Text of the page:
Old tricks: The Internship review

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The Internship. Image Supplied.

The Internship
Dir: Shawn Levy
6/10

It has been eight years since 2005’s hit, Wedding Crashers, where Vince Vaughn and Owen Wilson played two friends who sneaked into weddings in search of romance. Now the double act have returned with The Internship, in which two salesmen are in search of something else: a job. Newly unemployed and distinctly old-fashioned, they apply to Google’s internship programme in the hopes of securing a place at the world’s trendiest technology company. They must compete against geeks, graduates and the expectations of Google’s employees if they are to succeed, but will their age and technical inability hold them back?

As plots go, The Internship’s is pretty formulaic: unlikely misfits must overcome the odds to reach the happy ending. Along the way the characters will have fun, grow as people and bond as a group, only to fall at the final hurdle. And just when all seems lost, the day will be saved. It’s nothing new, but then there’s nothing wrong with that – there will always be a place for easy-going, feel-good movies. Unfortunately, just as the characters in the movie can’t seem to grasp technology, Vaughn and Wilson haven’t quite grasped what made Wedding Crashers so enjoyable. They try far too hard to replicate its success, and ultimately they fail.

The major flaws are found in the script, written by Vaughn along with Jared Stern. Throughout the movie the dialogue is overworked and exaggerated, relying heavily on character stereotypes and the chemistry between Vaughn and Wilson to carry it. Unfortunately even this usually easy interplay isn’t enough, and many scenes lose their chance for laughter because the viewer is too busy grimacing. There are some good lines, but they are fewer and farther between than they ought to be.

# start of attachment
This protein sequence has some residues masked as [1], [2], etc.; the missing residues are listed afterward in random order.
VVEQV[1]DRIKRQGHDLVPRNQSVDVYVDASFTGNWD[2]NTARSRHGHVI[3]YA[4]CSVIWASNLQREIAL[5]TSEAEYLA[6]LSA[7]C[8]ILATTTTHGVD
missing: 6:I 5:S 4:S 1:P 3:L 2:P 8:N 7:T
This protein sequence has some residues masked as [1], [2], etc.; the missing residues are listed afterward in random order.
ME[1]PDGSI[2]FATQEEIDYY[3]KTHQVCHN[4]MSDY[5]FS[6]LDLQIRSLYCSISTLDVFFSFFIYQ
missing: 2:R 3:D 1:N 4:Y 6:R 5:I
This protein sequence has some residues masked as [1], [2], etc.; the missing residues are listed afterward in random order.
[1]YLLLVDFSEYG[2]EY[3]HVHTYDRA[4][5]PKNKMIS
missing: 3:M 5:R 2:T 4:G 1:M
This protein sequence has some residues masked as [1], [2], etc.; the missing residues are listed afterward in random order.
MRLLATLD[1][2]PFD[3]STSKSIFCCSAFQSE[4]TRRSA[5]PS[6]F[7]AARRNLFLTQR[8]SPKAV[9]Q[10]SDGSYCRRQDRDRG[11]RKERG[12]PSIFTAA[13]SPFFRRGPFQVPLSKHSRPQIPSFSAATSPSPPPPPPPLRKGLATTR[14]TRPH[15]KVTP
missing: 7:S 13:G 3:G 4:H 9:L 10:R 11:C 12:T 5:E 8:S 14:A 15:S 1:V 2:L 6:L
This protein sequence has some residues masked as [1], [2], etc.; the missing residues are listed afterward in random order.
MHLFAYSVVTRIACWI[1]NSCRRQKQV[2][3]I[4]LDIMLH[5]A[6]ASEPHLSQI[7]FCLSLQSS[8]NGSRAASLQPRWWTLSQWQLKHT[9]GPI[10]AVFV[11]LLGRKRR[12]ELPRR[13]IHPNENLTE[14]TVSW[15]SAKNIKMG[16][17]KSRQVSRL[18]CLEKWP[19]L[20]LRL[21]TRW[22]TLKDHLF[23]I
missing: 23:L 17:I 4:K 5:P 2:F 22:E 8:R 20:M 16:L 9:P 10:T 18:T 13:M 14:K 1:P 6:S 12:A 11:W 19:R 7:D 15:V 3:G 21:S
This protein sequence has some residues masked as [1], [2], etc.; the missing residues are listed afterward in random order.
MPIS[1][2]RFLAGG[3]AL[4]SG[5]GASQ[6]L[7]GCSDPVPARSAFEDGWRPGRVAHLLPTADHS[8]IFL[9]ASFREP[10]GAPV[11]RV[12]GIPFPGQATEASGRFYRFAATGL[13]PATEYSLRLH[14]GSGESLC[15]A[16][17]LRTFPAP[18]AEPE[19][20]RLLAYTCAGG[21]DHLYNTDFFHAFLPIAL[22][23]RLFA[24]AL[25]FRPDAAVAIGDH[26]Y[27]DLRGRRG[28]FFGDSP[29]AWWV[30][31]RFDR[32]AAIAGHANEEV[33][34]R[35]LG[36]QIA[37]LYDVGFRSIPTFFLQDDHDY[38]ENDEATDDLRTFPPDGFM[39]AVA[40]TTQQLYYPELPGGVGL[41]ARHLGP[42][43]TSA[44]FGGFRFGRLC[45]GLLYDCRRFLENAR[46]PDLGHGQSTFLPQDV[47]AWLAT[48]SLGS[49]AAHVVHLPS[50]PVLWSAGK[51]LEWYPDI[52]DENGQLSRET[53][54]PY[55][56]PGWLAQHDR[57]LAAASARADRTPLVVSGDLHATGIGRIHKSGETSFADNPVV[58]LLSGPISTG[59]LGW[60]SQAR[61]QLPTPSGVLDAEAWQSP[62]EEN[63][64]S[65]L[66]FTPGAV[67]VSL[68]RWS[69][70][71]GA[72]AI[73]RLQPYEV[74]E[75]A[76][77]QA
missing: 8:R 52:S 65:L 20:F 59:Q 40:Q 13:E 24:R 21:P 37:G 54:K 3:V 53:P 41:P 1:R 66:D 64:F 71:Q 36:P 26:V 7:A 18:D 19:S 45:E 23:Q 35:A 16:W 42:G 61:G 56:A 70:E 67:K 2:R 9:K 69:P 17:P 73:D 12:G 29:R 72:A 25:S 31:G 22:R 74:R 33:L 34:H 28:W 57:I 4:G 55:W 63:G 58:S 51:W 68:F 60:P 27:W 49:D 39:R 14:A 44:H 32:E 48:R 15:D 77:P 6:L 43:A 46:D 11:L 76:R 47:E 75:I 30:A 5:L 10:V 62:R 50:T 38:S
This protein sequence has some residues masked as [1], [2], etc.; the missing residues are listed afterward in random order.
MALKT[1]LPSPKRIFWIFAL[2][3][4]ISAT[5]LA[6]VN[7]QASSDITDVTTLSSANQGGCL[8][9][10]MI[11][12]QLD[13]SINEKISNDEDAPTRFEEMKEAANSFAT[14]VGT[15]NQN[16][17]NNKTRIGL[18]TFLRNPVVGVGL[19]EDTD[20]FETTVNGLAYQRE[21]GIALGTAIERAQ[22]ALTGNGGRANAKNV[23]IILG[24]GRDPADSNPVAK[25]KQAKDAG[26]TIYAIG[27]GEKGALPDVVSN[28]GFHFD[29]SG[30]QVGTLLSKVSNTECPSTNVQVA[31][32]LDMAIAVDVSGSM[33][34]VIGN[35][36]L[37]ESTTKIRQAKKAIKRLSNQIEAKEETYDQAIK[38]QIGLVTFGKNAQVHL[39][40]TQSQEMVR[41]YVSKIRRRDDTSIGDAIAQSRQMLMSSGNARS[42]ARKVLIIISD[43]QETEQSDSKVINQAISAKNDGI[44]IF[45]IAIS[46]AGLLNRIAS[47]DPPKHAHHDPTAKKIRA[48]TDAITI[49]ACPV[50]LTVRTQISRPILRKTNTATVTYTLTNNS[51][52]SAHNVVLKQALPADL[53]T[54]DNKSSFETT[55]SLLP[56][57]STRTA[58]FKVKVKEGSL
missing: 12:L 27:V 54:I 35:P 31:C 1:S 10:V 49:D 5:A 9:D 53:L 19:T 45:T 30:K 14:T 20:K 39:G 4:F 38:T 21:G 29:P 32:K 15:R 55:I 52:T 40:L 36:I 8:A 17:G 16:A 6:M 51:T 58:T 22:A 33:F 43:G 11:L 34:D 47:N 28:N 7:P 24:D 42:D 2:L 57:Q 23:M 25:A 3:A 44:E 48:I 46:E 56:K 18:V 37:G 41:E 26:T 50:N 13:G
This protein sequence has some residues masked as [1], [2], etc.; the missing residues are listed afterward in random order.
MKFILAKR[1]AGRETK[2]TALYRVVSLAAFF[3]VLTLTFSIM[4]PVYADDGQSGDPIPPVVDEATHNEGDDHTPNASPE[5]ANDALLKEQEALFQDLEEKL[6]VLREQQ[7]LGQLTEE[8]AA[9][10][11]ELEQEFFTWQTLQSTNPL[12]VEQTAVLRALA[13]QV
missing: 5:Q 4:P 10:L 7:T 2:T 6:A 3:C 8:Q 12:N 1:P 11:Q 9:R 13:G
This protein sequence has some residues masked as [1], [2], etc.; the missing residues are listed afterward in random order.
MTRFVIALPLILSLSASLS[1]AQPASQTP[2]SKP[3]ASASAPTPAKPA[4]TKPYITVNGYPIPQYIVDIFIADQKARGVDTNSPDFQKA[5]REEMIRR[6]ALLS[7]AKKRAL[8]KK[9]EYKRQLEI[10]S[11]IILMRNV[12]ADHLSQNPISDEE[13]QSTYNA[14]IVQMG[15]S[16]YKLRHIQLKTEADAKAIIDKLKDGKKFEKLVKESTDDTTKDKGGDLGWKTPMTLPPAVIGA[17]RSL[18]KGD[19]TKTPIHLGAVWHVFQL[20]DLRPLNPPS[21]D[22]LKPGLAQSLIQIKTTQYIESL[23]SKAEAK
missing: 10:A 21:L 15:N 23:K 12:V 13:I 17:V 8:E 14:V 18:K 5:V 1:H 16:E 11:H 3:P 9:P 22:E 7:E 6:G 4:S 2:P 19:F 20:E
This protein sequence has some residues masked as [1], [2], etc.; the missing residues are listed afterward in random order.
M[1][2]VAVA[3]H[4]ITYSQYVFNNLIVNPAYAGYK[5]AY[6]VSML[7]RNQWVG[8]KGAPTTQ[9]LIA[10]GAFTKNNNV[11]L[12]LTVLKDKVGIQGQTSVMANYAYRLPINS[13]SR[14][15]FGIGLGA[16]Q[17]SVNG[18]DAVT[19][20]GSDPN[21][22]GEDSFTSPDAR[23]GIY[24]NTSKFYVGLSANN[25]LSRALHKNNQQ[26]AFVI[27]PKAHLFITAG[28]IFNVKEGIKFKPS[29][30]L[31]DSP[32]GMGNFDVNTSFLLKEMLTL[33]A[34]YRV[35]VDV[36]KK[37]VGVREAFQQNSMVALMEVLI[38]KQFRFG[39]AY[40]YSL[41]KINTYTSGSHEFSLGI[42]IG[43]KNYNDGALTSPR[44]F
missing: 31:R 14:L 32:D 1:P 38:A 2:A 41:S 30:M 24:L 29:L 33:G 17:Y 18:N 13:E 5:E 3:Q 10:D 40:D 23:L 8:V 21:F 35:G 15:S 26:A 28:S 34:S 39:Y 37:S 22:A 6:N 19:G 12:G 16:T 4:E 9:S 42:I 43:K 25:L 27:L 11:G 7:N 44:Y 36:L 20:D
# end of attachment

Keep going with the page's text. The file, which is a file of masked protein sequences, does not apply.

The Internship. Image Supplied.

The characters are mostly believable, though the actors get little chance to shine within the restrictions of the script and end up being constrained to bland stereotypes: the aloof ‘cool’ one, the quiet overweight one, the outgoing one who is secretly insecure, the workaholic. The notable exception is the chief antagonist, who lacks any obvious motivation for his maliciousness and as a result is more annoying to watch than anything. Character exposition is rarely a strong suit of feel-good comedies but it might have been useful here.

Some aspects of the movie are executed well. The exact nature of the internship scheme aside, the film does a good job of portraying what it’s like to be at Google, from the leafy campus with its multicoloured bicycles to the spaceship hanging in the foyer and the propeller hats that new Googlers wear. Notable effort has also been put in to ensure the technology in the film is true to life – a refreshing change from the ‘technobabble’ found in most movies – and there are some clever nods to tech culture (see if you can spot at least two cameos by Google’s CEO).

Ultimately, The Internship is an average movie buoyed by its co-stars and the quirkiness of being set at Google. Riding the coat tails of The Wedding Crashers it might have done well (The Onion called it potentially theĀ biggest comedy of 2005), but in 2013 it’s a forced attempt at an outdated format. Watchable, but nothing more.

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